“I mean, I really respect Kenny, and I know it’s hard for him to deal with this. So I try not to have a big Johnny Butch when I’m working with her. But every now and then … I mean, she’s a beautiful woman, she’s soft, she smells good – I try not to get excited. I want him to know that.”

* * *

Typical Busfield-Olin off-camera exchange, apropos of anything:

Busfield: Whatever you say, man. You’re the star of the show.

Olin: No, I’m the conscience of the show.

* * *

Olinsomething: He is as elliptical as most of his sentences. Words lumber out of his mouth. But almost always the right words. Like Michael, Olin has an English-lit degree from Penn. He operates under partial cloud cover; he is chronically wary and droll. Richard Kramer tries to unravel the enigma: “Kenny lives on a level of pure irony. It took me a long time to get him. He’s a real challenge. His delivery is so deadpan that once I started hearing what he was saying, I was astonished by it. I mean, his vision of life is much darker than ours, the writers’. He’s passionately dedicated to keeping the character of Michael real. He doesn’t want to be Robert Young. He doesn’t care if viewers love him or not. He is happiest when Michael makes mistakes, when he makes life miserable for others. This is the underside of the guy with the cardigan.

“In many ways, his is the most interesting character on the show, the most mysterious. He reveals himself in dribs and drabs, and only under pressure. He is not a conventional TV leading man. There is something a little upsetting about him. You watch him, and you can’t figure him out. He is really the Atlas, the lodestone of the show, and he has not been given enough credit for it. Thirtysomething rests on Ken Olin’s shoulders. They’re all gonna kill me for saying that, but it’s true.”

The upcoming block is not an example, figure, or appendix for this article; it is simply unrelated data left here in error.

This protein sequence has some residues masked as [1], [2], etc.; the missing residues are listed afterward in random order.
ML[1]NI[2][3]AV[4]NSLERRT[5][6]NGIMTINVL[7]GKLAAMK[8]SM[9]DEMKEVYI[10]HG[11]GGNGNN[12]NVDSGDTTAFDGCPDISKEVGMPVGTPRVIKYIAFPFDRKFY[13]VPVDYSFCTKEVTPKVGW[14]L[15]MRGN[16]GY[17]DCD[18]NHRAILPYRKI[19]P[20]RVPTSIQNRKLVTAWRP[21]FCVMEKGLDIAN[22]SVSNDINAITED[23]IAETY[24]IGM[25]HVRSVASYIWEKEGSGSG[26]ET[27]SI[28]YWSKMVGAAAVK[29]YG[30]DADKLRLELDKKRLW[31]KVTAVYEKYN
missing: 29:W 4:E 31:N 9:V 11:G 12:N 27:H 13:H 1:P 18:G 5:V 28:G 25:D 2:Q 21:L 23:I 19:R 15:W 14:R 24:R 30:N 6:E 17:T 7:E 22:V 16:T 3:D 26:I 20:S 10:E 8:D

* * *

Secrets to a successful television marriage:

Olin: Real parents take the kid away at the end of a scene.

Harris: And we each get to go to different homes at night.

* * *

“I’ve taken a lot of heat,” Olin says, while hunkering on the steps outside the sound stage. “I guess Michael is the most obvious target, the essence of what it is about the show that people don’t like. Here’s what I think it is: Probably the most unique thing about the show, in terms of television as we know it, was creating a young husband-father figure who happened to be neurotic. He is the character created in the most traditional vein, and yet he’s unconventional in that he complains about his circumstances. He has weaknesses not physical so much as emotional ones. He’s really plagued by self-doubt at times and can be painfully self-aware. He is not always heroic. His personality and psychology are responsible for a lot of the problems he encounters. As opposed to most leading men on television: If a TV cop fails to prevent a crime, it’s usually because overwhelming circumstances have conspired against him — not because he’s afraid of failure, not because he’s concerned about his responsibilities to his wife and child versus what his personal needs might be. But if you take that guy apart — a guy who drives around in Ferraris, wears Armani suits, never shaves and kills people for a living — I mean that guy has a set of neuroses, too. Michael Steadman is no more neurotic than that guy. The thing is, we just choose to explore those neuroses.”

* * *

Where there’s hope: This may or may not be a portent of sunnier days for Michael Steadman. Prominently positioned on a bookshelf in his den – amid works by Updike, Turgenev, Joyce, Colette and Anne Tyler – is a well-thumbed copy of Art Linkletter’s Confessions of a Happy Man